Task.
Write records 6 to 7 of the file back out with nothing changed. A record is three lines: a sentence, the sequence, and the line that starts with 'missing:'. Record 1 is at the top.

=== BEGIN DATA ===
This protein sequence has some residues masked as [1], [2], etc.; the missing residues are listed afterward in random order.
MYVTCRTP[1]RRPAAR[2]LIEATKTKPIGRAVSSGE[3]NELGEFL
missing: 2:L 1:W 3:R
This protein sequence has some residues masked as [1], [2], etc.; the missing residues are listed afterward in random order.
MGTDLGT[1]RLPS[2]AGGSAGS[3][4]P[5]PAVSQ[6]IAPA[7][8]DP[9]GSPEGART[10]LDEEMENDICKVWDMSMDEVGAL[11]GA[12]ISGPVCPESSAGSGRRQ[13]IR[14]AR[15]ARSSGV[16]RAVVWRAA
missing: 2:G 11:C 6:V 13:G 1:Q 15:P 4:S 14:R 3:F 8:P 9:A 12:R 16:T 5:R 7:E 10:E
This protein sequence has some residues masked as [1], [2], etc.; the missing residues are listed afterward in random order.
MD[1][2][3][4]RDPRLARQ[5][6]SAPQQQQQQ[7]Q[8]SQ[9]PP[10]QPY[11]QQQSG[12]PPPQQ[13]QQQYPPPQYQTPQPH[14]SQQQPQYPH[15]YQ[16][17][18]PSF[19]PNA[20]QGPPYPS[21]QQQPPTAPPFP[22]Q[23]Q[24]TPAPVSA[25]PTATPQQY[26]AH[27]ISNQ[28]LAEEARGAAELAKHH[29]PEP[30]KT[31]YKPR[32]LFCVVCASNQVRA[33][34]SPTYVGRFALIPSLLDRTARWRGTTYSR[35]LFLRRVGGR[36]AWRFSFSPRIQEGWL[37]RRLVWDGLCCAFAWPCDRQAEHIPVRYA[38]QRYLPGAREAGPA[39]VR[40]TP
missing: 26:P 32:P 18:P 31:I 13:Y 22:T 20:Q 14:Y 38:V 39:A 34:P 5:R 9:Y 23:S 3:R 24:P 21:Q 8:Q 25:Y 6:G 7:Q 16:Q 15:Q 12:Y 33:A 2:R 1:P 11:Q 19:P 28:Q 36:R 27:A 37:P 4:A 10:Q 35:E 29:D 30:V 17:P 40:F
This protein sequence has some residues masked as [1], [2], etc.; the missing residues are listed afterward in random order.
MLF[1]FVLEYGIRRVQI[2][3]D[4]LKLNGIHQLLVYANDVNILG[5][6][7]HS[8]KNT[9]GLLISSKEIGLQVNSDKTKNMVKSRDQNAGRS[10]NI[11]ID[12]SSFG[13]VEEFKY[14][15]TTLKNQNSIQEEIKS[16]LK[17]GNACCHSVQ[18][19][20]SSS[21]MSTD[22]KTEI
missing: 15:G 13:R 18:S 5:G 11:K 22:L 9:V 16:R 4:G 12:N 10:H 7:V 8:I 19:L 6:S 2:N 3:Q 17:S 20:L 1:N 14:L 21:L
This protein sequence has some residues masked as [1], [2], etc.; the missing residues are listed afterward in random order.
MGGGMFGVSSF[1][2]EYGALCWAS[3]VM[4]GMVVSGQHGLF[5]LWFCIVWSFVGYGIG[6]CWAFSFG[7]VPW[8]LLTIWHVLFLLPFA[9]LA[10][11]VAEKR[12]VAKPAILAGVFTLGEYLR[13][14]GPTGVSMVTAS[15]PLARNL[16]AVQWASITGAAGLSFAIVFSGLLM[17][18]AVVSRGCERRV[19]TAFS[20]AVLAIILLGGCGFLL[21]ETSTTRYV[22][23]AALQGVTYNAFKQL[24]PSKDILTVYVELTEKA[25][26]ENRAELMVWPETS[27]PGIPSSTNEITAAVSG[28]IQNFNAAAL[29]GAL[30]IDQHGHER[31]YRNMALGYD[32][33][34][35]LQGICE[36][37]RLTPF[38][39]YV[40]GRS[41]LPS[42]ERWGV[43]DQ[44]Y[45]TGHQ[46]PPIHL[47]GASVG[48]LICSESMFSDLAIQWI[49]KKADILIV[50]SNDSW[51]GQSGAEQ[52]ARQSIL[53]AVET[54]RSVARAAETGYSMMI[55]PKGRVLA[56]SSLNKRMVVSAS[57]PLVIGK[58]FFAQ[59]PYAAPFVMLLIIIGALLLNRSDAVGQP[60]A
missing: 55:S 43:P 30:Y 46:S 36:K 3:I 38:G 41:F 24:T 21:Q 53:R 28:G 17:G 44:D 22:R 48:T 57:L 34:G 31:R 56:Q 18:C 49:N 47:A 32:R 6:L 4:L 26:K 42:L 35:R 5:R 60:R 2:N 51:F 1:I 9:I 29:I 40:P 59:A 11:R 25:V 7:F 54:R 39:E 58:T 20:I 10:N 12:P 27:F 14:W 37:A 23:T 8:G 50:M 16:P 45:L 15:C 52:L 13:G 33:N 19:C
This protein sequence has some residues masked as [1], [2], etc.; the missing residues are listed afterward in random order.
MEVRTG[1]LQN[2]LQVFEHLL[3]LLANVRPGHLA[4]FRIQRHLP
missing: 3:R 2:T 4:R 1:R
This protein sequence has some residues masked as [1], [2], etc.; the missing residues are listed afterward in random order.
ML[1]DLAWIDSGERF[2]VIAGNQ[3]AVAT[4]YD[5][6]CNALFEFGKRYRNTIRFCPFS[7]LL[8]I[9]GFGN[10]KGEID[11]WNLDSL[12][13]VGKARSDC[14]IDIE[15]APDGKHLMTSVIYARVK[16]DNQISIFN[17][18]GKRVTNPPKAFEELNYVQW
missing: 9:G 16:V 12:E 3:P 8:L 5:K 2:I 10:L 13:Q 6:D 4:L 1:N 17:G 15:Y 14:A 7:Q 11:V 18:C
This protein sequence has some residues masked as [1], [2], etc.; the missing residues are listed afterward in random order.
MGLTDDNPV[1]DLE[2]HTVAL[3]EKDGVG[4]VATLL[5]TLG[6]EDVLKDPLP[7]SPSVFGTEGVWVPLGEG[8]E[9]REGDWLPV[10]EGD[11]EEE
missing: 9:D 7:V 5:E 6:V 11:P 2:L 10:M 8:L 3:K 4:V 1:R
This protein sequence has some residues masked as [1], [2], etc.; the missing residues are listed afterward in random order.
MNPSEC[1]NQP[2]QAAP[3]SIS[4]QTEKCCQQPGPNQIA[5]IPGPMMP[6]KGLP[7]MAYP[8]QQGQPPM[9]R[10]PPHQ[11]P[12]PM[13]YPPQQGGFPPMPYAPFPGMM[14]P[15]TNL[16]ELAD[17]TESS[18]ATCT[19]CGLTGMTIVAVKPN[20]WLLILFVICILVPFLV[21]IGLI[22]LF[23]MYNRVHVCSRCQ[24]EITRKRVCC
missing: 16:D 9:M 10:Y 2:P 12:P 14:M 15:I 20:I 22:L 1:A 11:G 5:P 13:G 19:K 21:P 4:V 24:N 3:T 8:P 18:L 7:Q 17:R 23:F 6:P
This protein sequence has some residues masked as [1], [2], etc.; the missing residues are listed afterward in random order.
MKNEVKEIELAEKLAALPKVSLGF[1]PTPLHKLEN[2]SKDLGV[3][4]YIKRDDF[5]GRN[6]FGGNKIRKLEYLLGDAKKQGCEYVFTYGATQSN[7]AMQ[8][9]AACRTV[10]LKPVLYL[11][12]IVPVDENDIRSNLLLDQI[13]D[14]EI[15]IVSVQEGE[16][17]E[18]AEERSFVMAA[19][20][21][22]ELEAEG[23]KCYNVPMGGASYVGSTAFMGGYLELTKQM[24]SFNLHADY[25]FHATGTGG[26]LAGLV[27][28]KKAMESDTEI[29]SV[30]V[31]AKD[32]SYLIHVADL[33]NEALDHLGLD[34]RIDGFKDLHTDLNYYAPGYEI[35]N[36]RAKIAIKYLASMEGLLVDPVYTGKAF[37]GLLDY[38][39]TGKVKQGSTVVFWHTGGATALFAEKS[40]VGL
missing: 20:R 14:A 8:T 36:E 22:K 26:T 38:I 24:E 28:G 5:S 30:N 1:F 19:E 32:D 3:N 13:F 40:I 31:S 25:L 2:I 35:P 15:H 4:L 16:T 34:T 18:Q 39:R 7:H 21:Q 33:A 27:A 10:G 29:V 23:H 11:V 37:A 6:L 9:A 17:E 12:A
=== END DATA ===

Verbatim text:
This protein sequence has some residues masked as [1], [2], etc.; the missing residues are listed afterward in random order.
MEVRTG[1]LQN[2]LQVFEHLL[3]LLANVRPGHLA[4]FRIQRHLP
missing: 3:R 2:T 4:R 1:R
This protein sequence has some residues masked as [1], [2], etc.; the missing residues are listed afterward in random order.
ML[1]DLAWIDSGERF[2]VIAGNQ[3]AVAT[4]YD[5][6]CNALFEFGKRYRNTIRFCPFS[7]LL[8]I[9]GFGN[10]KGEID[11]WNLDSL[12][13]VGKARSDC[14]IDIE[15]APDGKHLMTSVIYARVK[16]DNQISIFN[17][18]GKRVTNPPKAFEELNYVQW
missing: 9:G 16:V 12:E 3:P 8:L 5:K 2:I 10:L 13:Q 6:D 4:L 1:N 17:G 15:Y 14:A 7:Q 11:V 18:C